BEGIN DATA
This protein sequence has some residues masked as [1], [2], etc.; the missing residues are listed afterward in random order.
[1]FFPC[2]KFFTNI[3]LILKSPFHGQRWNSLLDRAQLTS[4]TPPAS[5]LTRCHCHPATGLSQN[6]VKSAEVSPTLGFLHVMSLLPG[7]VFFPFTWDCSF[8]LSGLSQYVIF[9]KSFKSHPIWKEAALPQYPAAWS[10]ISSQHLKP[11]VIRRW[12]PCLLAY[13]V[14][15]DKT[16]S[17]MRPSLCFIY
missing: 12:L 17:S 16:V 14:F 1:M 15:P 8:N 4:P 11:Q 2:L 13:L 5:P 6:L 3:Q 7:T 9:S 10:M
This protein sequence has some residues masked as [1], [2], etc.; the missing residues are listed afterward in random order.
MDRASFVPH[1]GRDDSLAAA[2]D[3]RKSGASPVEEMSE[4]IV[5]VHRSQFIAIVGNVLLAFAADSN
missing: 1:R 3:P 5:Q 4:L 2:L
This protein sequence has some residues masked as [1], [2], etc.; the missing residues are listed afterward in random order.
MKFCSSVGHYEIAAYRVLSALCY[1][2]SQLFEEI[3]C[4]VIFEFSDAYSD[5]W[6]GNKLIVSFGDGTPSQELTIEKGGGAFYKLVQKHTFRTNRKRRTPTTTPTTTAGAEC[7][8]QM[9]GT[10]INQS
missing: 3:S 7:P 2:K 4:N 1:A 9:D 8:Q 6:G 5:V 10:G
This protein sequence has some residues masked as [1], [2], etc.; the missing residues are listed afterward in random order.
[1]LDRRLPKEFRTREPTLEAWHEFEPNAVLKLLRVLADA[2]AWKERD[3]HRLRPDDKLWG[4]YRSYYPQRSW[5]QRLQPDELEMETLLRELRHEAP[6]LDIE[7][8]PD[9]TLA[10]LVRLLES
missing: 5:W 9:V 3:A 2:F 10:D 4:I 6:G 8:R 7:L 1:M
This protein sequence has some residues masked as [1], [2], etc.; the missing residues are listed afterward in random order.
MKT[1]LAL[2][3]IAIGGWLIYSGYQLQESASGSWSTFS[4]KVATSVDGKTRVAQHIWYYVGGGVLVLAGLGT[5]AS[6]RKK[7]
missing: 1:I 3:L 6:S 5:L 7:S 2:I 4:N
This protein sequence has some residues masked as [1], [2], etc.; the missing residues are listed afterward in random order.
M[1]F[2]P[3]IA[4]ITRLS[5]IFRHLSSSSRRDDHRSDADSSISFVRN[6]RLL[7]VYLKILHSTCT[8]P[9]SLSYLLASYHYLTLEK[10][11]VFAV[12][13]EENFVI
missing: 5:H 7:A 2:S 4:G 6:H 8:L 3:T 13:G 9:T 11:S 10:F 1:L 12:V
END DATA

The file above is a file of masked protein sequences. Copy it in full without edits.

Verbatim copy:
This protein sequence has some residues masked as [1], [2], etc.; the missing residues are listed afterward in random order.
[1]FFPC[2]KFFTNI[3]LILKSPFHGQRWNSLLDRAQLTS[4]TPPAS[5]LTRCHCHPATGLSQN[6]VKSAEVSPTLGFLHVMSLLPG[7]VFFPFTWDCSF[8]LSGLSQYVIF[9]KSFKSHPIWKEAALPQYPAAWS[10]ISSQHLKP[11]VIRRW[12]PCLLAY[13]V[14][15]DKT[16]S[17]MRPSLCFIY
missing: 12:L 17:S 16:V 14:F 1:M 15:P 8:N 4:P 11:Q 2:L 13:L 5:P 6:L 3:Q 7:T 9:S 10:M
This protein sequence has some residues masked as [1], [2], etc.; the missing residues are listed afterward in random order.
MDRASFVPH[1]GRDDSLAAA[2]D[3]RKSGASPVEEMSE[4]IV[5]VHRSQFIAIVGNVLLAFAADSN
missing: 1:R 3:P 5:Q 4:L 2:L
This protein sequence has some residues masked as [1], [2], etc.; the missing residues are listed afterward in random order.
MKFCSSVGHYEIAAYRVLSALCY[1][2]SQLFEEI[3]C[4]VIFEFSDAYSD[5]W[6]GNKLIVSFGDGTPSQELTIEKGGGAFYKLVQKHTFRTNRKRRTPTTTPTTTAGAEC[7][8]QM[9]GT[10]INQS
missing: 3:S 7:P 2:K 4:N 1:A 9:D 8:Q 6:G 5:V 10:G
This protein sequence has some residues masked as [1], [2], etc.; the missing residues are listed afterward in random order.
[1]LDRRLPKEFRTREPTLEAWHEFEPNAVLKLLRVLADA[2]AWKERD[3]HRLRPDDKLWG[4]YRSYYPQRSW[5]QRLQPDELEMETLLRELRHEAP[6]LDIE[7][8]PD[9]TLA[10]LVRLLES
missing: 5:W 9:V 3:A 2:F 10:D 4:I 6:G 8:R 7:L 1:M
This protein sequence has some residues masked as [1], [2], etc.; the missing residues are listed afterward in random order.
MKT[1]LAL[2][3]IAIGGWLIYSGYQLQESASGSWSTFS[4]KVATSVDGKTRVAQHIWYYVGGGVLVLAGLGT[5]AS[6]RKK[7]
missing: 1:I 3:L 6:S 5:L 7:S 2:I 4:N
This protein sequence has some residues masked as [1], [2], etc.; the missing residues are listed afterward in random order.
M[1]F[2]P[3]IA[4]ITRLS[5]IFRHLSSSSRRDDHRSDADSSISFVRN[6]RLL[7]VYLKILHSTCT[8]P[9]SLSYLLASYHYLTLEK[10][11]VFAV[12][13]EENFVI
missing: 5:H 7:A 2:S 4:G 6:H 8:L 3:T 13:G 9:T 11:S 10:F 1:L 12:V